Downing Street added: “This will reduce the need for expensive humanitarian aid, reassure private investors and help people rebuild their lives. Insurance protection built through this centre could provide £2bn when crises hit to ensure that the high costs of disasters aren’t borne by people or businesses, trapping them in cycles of poverty.”

The government said a further £60m was about building up a “robust and transparent financial sector” to attract more investment. “This paves the way for a strong partnership with the City of London, creating more opportunities for London to become the finance hub for Africa.”

Max Lawson of Oxfam said stimulating growth could help the fight against poverty. “But it is important to recognise that growing economies will not automatically provide people with enough food to eat or life-saving medicines – especially as Africa is home to some of the most unequal countries on Earth. We urge the government to set out in practical terms how it will ensure those who most need our help will reap the benefits of this initiative.”

He also stressed the need to tackle climate change.

Labour MP Stephen Doughty agreed that global warming threatened the lives of millions, but called the prime minister weak in the face of Donald Trump’s withdrawal from the Paris agreement. “She has no intention to stand up to the US president’s selfish agenda on climate change and global poverty,” he said.

Doughty welcomed support for development in African economies, but said it must not be at the expense of investment in strong public health and education systems.

What will happen to the European Health Insurance Card (EHIC) after Brexit?

For Britons travelling on the continent, a European Health Insurance Card (EHIC) – which affords travellers state provided necessary medical treatment in the host country – has long been a default item to take on holiday.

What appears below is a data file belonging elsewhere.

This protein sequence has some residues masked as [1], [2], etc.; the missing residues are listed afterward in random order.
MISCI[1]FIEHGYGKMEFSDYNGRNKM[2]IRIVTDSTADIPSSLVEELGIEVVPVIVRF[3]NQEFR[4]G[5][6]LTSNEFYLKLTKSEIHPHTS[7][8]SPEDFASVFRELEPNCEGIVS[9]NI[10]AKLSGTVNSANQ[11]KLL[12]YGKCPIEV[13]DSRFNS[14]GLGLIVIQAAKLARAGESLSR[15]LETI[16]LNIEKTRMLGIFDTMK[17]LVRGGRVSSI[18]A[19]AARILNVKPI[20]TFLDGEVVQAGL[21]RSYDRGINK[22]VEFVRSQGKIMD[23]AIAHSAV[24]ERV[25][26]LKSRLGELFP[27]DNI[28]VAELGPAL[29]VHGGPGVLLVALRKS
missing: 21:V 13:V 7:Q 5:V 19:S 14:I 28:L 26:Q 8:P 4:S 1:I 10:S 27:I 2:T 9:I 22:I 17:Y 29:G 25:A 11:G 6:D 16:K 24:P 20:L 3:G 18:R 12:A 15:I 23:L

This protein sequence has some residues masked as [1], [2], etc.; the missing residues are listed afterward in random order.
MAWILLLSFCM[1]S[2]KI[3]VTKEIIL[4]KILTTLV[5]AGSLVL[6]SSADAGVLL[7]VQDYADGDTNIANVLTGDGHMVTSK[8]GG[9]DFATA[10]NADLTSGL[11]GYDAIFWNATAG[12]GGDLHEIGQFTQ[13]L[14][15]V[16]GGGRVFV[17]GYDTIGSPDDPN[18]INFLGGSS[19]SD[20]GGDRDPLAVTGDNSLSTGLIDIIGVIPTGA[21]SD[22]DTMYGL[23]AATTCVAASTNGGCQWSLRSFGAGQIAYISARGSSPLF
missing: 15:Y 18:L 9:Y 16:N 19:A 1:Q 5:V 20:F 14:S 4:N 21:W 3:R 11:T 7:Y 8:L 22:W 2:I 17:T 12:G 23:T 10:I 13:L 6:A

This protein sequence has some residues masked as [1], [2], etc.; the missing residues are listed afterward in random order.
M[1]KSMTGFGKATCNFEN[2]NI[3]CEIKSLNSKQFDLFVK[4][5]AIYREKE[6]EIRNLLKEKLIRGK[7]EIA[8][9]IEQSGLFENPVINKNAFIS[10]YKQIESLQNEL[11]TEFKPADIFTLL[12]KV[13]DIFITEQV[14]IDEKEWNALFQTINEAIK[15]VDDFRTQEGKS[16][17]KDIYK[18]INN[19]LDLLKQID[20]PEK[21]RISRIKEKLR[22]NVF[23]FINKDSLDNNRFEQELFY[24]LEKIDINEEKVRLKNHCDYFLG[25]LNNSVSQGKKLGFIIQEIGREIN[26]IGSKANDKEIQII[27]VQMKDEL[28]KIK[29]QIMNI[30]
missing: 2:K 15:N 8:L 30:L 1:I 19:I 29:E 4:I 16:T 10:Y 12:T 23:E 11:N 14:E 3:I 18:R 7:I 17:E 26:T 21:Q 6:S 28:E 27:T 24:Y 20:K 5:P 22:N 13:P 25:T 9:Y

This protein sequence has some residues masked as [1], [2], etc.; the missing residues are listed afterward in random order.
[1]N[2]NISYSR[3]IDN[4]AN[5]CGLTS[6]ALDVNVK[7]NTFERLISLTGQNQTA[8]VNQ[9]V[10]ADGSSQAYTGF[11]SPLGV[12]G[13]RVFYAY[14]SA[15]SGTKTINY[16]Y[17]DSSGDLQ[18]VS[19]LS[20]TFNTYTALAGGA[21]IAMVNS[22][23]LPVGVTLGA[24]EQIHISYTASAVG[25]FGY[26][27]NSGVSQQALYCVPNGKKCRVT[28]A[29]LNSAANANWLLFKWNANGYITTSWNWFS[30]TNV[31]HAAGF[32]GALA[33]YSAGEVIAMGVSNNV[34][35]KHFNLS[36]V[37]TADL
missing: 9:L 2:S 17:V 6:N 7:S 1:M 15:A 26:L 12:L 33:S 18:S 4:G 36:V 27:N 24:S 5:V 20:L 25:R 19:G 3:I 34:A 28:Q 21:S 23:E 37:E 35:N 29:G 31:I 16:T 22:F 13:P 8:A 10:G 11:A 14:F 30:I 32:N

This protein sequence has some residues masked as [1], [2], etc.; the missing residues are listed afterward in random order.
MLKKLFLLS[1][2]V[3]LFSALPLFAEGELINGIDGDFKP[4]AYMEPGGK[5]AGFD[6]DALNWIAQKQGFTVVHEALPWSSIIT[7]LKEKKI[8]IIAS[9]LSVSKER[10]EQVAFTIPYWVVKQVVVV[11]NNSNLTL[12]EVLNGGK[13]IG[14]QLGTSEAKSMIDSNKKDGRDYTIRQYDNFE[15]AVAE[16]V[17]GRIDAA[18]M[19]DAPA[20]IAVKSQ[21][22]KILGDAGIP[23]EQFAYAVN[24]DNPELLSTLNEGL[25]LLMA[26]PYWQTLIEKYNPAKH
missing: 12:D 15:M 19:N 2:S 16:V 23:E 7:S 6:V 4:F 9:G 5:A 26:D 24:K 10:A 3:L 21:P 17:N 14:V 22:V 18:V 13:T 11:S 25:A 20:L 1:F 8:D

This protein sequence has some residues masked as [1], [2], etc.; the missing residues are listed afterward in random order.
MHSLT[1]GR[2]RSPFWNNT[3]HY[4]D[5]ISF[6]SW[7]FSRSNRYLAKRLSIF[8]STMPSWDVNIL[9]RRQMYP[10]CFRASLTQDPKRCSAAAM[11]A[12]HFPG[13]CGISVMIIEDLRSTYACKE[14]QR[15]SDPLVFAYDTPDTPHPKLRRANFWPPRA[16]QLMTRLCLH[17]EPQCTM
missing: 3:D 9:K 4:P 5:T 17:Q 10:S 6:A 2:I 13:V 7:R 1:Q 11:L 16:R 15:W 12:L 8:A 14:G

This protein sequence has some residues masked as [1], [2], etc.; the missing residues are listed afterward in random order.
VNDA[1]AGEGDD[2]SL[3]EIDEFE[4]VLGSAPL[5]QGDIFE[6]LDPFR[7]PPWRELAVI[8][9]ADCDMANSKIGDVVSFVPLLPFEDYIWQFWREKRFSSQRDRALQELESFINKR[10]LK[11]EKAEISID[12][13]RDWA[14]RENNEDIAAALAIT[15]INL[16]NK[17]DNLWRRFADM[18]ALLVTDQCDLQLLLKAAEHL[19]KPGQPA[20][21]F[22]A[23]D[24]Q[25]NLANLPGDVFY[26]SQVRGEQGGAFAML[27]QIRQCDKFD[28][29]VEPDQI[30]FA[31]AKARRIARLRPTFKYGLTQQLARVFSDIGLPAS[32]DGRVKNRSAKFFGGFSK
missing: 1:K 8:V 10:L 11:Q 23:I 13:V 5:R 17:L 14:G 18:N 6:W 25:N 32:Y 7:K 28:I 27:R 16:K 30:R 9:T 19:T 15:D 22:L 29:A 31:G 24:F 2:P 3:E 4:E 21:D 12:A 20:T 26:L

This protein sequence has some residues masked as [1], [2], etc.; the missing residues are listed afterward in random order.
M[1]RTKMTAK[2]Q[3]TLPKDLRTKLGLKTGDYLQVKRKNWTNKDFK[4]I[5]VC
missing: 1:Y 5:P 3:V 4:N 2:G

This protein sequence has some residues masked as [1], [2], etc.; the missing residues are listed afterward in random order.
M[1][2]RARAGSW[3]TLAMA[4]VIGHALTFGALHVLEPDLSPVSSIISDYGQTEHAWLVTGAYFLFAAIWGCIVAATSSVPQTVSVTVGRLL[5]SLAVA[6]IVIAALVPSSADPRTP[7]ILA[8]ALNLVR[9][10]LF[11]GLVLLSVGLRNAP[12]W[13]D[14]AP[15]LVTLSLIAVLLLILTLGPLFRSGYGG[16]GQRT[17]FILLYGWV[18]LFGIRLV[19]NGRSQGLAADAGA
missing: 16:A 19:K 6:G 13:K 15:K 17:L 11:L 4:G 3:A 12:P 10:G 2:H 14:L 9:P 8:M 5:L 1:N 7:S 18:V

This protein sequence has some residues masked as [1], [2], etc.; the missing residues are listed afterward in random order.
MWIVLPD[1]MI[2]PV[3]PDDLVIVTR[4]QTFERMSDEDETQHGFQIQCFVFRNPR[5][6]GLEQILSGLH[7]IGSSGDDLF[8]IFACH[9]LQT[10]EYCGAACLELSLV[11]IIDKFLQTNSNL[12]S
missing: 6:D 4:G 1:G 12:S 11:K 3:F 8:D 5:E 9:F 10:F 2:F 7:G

They cover temporary stays in European Economic Area (EEA) countries, plus Switzerland, and over 27 million people have one, according to the Department of Health.

Patients are effectively treated as a resident of the country in question, either at a reduced cost or for free by the state healthcare system, with the home nation picking up the tab.

However, the future of this benefit has been thrown into doubt by the vote to leave the European Union.

Nothing will happen to the EHIC when Article 50 is triggered, as it merely starts the process of leaving the European Union.

One of the major factors in deciding whether the EHIC will remain available to British citizens is whether there is a separation from the EEA,  as the card is not an EU initiative.

There are countries, such as Norway and Iceland, who are EEA members but not EU members and accept the EHIC. The UK could feasibly adopt this model.

Swiss horn players, and flags
There has been speculation the UK could follow the Swiss model  CREDIT: PIERRE ALBOUY/REUTERS

However, Gemma Sonfield, head of travel insurance at comparison website, said: “One of the Leave campaign’s major arguments centred on immigration and border control. As the EEA allows for the free movement of people around the EU’s 28 member states, it is also feasible that Brexit will sever ties with the EEA as well, in which case the EHIC would likely cease to exist.”

Ms Sonfield highlighted Switzerland as an exception that is neither an EU or EEA member, but accepts the EHIC as part of the single market.

“There has been speculation as to whether the UK could follow the Swiss model,” she said.

The knock on effect to insurance costs could be significant in the event that the EHIC becomes unavailable for British citizens. Insurers would have to take into consideration that they would be footing the bill for all medical treatment, rather than having a proportion dealt with through the EHIC system.